One night in the towering town of Cheeseville, the young son of Mr. Trubshaw is kidnapped by monsters. The vile Archibald Snatcher (Ben Kingsley), a pest exterminator, makes a deal with Lord Portley-Rind (Jared Harris) — a cheese-consuming, pompous fool — to rid the town of every one of these brutes in exchange for membership to the White Hats, a group of noble men who serve as the town council. Contrary to Snatcher’s misguided opinion, although mischievous, these creatures are actually a peaceful group of subterranean dwellers known as Boxtrolls.
“The Boxtrolls” was produced by the stop-motion animation studio Laika. This is Laika’s third animated feature, the first two being “Coraline” (2009) — which I consider a near masterpiece — and “Paranorman” (2012). Sadly, “The Boxtrolls” is most definitely the weakest of the three films.
The Boxtrolls themselves can best be described as cute but unorthodox. Every night, this silly group of trolls wander around town in search of items to use for their inventions, all the while wearing their signature cardboard boxes. Among these trolls lives a boy named Eggs (Isaac Wright), watched over by a Boxtroll named Fish (Dee Baker).
As he grows up, Eggs faces the the threat of Archibald and his men Mr. Gristle (Tracy Morgan), Mr. Trout (Nick Frost), and Mr. Pickles (Richard Ayoade) — a group of fumbling idiots who are ironically deeply philosophical, constantly debating the difference between good and evil. Through the years, Egg watches as more and more Boxtrolls are captured by this group. On the 10th anniversary of the Trubshaw baby kidnapping, Egg decides to surface and find out the mystery revolving around these kidnappings.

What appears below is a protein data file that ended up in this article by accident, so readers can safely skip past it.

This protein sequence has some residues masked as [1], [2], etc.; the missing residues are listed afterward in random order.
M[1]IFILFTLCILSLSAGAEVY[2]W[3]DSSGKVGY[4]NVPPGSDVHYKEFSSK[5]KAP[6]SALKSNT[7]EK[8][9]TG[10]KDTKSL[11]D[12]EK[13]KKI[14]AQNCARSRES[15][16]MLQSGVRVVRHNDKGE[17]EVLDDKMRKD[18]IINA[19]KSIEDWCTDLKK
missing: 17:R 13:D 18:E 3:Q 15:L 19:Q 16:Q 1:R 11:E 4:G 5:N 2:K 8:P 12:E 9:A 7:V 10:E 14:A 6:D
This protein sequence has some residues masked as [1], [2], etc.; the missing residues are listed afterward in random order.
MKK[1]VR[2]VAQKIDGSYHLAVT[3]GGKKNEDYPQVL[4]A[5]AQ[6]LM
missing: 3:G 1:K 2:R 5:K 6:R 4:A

From here, “The Boxtrolls” becomes rather formulaic. At the end of the first act, I was able to predict the pace of the story nearly beat by beat. Much of the story is pushed along by our villain, Archibald Snatcher, who much like the Boxtrolls themselves, fights for his own sense of place in this world of upper class aristocracy. Eggs as our protagonist stumbles around a lot, befriends Lord Portley-Rind’s daughter Winnie (Elle Fanning), and shows us his lack of human etiquette. Even with its cliché plot line, there is still a chance it could appeal to certain audiences with its humor and visuals.
The only thing I really loved about this film was its visuals. The world is fully realized, and each character model is either strikingly grotesque or cute — in an ugly sort of way. I have always been impressed with Laika’s display of animation, and with “The Boxtrolls,” I was won over once again.
The humor of “The Boxtrolls” won’t be for everyone. The gross-out humor was dished out far too often. I definitely found myself chuckling at dialogue from time to time, but there was only one moment during the film that I heard the whole theater laughing together. Personally, I found the funniest, most genuine moments came by use of satire.
At it’s core, “The Boxtrolls” is a movie about identity and finding one’s place in the world. Few scenes really shine in this film, and as a whole, the movie doesn’t always work. However, it still gets by with its great use of stop-motion and tremendous cast of voice actors.
Is the movie worth the price of a ticket? Maybe, if you get a student discounted matinee.
Grant Fitzgerald is a senior film production major. This review reflects the view of the writer only.